Strong relationships are paramount to entrepreneurs’ success. Your network, after all, accounts for most of your opportunities and word-of-mouth sales. You also gain knowledge through the people you know. Most importantly for entrepreneurs, mismanaging relationships can not only hurt your ability to lead, but also your ability to build trust with both employees and customers.
When it comes to building healthy, productive relationships with others, it can be difficult to know where to start. For some people, it seems to come naturally, but most find that a little help never hurts.
The right book can ease the burden of determining how best to manage your relationships. By getting someone else’s story and perspective, you gain a greater understanding of how best to interact with and respond to others. The books on this list range from powerful memoirs to helpful how-to guides, but all of them can provide the information you need to take your relationships to the next level.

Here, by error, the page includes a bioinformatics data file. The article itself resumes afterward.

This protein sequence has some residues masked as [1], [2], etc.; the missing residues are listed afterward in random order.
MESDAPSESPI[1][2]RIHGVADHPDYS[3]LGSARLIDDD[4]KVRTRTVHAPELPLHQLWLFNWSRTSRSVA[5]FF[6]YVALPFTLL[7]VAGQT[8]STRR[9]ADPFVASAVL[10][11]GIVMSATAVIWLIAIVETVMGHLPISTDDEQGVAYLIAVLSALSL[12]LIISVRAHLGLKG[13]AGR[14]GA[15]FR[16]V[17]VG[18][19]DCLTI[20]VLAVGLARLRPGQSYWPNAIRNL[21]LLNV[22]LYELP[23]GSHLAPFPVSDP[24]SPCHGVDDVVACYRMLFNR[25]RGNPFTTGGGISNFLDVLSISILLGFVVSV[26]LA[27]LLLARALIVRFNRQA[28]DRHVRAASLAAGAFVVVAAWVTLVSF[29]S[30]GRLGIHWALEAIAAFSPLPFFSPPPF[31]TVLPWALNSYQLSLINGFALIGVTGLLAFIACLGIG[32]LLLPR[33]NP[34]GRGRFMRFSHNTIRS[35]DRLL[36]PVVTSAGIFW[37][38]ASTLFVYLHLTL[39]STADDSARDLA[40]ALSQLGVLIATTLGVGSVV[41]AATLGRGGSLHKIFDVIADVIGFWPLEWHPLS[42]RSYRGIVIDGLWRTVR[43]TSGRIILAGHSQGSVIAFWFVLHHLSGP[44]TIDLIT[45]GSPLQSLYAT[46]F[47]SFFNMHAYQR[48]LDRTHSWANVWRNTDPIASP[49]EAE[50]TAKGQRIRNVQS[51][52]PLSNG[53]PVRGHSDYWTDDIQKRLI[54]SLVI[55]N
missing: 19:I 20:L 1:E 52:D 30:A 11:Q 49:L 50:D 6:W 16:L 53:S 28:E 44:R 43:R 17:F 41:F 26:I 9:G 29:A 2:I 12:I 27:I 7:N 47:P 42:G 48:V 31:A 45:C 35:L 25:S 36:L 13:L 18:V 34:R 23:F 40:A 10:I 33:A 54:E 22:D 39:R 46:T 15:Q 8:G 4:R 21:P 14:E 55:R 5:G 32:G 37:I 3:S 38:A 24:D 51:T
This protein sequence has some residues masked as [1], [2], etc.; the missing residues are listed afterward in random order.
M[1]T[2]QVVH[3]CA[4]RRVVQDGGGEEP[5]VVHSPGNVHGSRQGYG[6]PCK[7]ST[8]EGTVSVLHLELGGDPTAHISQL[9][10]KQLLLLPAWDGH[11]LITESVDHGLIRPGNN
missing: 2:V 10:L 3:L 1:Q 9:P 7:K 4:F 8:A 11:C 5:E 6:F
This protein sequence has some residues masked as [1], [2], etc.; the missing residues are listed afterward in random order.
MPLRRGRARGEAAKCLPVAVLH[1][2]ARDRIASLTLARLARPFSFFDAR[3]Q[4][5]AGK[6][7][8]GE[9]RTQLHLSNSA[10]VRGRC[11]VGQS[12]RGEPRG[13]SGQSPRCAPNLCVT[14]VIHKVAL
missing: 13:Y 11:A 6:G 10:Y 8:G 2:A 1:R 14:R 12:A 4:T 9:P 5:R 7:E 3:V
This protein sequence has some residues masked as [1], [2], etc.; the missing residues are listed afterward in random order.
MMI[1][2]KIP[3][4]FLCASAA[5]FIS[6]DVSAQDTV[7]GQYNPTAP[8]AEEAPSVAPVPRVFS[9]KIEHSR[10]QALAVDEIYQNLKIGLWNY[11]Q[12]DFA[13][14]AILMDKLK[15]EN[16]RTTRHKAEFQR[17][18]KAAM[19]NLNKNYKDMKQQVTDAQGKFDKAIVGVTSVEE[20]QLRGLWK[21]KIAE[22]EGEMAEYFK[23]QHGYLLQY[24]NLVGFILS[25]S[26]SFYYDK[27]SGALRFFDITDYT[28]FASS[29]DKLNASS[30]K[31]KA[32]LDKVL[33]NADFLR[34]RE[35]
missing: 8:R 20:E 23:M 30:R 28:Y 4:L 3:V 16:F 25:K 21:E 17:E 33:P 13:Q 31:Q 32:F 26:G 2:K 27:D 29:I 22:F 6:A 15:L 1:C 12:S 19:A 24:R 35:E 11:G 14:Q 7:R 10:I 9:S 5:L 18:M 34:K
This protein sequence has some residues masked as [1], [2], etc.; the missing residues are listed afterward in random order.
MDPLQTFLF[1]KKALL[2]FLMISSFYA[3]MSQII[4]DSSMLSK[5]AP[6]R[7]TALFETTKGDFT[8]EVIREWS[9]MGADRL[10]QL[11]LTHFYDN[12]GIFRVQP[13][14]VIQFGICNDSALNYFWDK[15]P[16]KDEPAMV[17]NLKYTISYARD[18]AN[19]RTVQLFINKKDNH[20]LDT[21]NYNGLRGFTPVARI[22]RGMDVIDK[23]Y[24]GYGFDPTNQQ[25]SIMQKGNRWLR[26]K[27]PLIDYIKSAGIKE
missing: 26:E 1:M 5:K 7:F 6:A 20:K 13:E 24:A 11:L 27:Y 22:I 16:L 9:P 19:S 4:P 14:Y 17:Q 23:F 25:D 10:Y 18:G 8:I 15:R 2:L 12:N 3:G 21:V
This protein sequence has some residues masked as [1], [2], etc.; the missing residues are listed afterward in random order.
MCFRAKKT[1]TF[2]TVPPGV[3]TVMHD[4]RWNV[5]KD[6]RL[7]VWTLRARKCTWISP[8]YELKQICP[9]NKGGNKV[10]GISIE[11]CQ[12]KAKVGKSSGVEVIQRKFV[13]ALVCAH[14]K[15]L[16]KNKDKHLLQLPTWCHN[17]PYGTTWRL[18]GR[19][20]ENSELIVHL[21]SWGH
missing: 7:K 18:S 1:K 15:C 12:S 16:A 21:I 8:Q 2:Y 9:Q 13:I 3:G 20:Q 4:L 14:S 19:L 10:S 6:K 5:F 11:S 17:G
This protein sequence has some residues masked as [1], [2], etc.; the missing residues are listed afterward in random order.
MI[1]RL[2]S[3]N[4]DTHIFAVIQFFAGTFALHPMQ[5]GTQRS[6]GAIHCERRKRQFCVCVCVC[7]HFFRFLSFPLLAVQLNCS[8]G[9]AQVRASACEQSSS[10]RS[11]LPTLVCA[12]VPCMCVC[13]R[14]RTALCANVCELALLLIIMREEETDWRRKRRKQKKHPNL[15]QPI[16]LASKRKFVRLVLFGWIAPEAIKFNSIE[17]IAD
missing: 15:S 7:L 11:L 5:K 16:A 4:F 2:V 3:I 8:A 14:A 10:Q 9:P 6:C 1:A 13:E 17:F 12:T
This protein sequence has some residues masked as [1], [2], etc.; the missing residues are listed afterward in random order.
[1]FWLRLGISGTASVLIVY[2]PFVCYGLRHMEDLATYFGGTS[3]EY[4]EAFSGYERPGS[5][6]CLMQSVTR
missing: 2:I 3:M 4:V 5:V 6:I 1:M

Strong relationships are a key part of entrepreneurs’ ability to lead and succeed.
If you’re looking for a book that will bolster the connections you make, consider checking out:
1. A Journey Without A Map: Stories of Loss, Grief, and Moving Forward by John Sardella
Nothing inspires a change in perspective like tragedy. After two decades of marriage, John Sardella’s wife, Margaret, was diagnosed with cancer. Over the next seven years, John and Margaret embarked on new emotional journeys they never thought they’d need to and learned much about themselves along the way. After Margaret’s passing, John wrote A Journey Without A Map as a way of looking back on the changes he’d undergone — changes that will powerfully affect readers. I found that this book triggered deeper empathy in me, pushing me to find out what might be affecting someone else before jumping to conclusions or reacting.
2. Frictionless: Closing and Negotiating with Purpose by Tim Kintz
Tim Kintz realized there was an issue: Car salespeople weren’t connecting with their customers, and sales were plummeting as a result. He then founded The Kintz Group, one of the industry’s premier sales training organizations. Frictionless contains many of the insights Kintz has picked up in his career, showcasing the importance of looking at business relationships from a mutually beneficial angle. Kintz’s new book is one that will inspire different perspectives for anyone looking to strengthen their relationships and create advantages for everyone involved.